Winter sail in Kachemak Bay

Kachemak sail

February 9th.  A beautiful Saturday in Homer.  Temperatures hovering around 40, light winds, and scattered clouds.  Almost like spring.  It’d be a perfect day for a sail – if the boat wasn’t all winterized.  Ah, well.  Maybe next time.  I pondered the thought, while I sat on the snow-free deck, drank a beer, and enjoyed the pretense that it wasn’t really the dead of winter in Alaska.

Sunday dawned.  No change in the weather.  How could I *not* take advantage of this rare break?  I shook off my amazement, and my winter lassitude, and headed to my storage trailer, where I dug out the mainsail from under a growing stack of winter oddities.

The mainsail re-rigged, I dug out and remounted the depth finder, the wind instrument, and the portable chartplotter.  Unwrapped and bolted on the carefully stowed tiller.  Set aside the tiller pilot at the ready.  Do I really need all this stuff just to go out for an afternoon? These cruising boats are so complicated.  I checked the thru-hull for the water cooling, and was finally rewarded by the sound of the engine jumping eagerly to life at the first touch of the starter button.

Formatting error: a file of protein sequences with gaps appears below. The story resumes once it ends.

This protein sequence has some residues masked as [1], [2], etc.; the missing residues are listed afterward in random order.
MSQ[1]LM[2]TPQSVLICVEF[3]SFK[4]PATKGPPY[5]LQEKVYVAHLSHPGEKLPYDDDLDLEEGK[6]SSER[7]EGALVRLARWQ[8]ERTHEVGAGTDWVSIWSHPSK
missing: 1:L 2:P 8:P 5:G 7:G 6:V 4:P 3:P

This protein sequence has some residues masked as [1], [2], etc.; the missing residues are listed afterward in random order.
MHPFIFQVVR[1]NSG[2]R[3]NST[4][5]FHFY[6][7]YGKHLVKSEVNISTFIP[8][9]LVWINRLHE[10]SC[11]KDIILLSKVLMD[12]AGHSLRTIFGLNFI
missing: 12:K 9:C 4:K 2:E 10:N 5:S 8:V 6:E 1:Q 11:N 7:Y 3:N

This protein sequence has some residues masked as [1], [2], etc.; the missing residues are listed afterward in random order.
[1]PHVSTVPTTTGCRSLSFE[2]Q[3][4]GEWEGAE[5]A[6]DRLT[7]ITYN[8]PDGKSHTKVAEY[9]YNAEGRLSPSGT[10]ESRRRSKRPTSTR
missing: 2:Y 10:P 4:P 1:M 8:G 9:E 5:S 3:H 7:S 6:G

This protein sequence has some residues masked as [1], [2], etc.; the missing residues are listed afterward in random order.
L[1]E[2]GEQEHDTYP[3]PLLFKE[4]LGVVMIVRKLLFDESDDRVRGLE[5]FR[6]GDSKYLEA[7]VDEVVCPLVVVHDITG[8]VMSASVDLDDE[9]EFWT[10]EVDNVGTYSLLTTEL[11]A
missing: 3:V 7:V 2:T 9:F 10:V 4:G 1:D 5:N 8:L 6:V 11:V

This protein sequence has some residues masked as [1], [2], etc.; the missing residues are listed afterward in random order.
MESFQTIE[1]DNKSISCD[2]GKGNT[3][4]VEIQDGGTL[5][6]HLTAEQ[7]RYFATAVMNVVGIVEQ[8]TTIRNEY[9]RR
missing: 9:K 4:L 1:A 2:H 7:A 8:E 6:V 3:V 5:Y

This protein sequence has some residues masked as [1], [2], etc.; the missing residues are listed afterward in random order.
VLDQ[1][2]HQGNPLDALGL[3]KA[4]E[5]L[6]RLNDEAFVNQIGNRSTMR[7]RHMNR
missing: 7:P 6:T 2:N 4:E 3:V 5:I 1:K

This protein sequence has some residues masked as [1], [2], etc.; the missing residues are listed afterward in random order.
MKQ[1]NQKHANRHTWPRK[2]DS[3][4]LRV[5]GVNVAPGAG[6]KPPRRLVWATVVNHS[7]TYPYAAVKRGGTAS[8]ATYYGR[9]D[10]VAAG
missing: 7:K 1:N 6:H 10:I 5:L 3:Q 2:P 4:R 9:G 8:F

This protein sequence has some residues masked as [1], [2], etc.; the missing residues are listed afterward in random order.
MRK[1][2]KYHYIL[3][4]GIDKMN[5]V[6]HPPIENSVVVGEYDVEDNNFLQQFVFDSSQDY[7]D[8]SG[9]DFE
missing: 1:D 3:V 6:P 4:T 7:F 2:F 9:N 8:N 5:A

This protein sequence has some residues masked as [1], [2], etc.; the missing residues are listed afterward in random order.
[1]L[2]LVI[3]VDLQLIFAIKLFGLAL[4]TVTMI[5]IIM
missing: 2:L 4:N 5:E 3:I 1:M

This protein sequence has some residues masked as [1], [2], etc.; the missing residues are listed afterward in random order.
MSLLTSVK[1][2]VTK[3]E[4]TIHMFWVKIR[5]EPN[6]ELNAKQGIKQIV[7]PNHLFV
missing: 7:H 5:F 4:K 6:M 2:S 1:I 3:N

Early afternoon.  Anticipation building.  I stared doubtfully at the small flotillas of ice still swirling about the harbor.  I tried to repress my worries, as I backed out the slip, and then slowly eased forward towards the mouth of the harbor.  I had the harbor to myself.  Slowly proceeding through the narrow Z-neck of the entrance at low tide, I emerged into the open bay, only to find myself encircled by long, dense swaths of ice chunks, bobbing in the otherwise calm sea.  I wondered if I should just turn around and call it a day.  However, I had already made it too far, at least mentally, to be so easily deterred.  I slowly edged towards the first band of ice, and very gently nudged against the first few chunks, pushing them reluctantly aside as I nervously adjusted the engine RPMs to the lowest possible forward speed.  They did say that these older fiberglass boats were overbuilt, right?  I kept my fingers crossed and hoped.

Some nerve racking minutes later, the ice chunks began to thin.  Past a few last dwindling chunks, I emerged at last into clear water.  The blue horizon beckoned.  I turned into the wind, and raised the mainsail.  Falling off towards a close reach towards Cook Inlet, I finally relaxed.  I was sailing!

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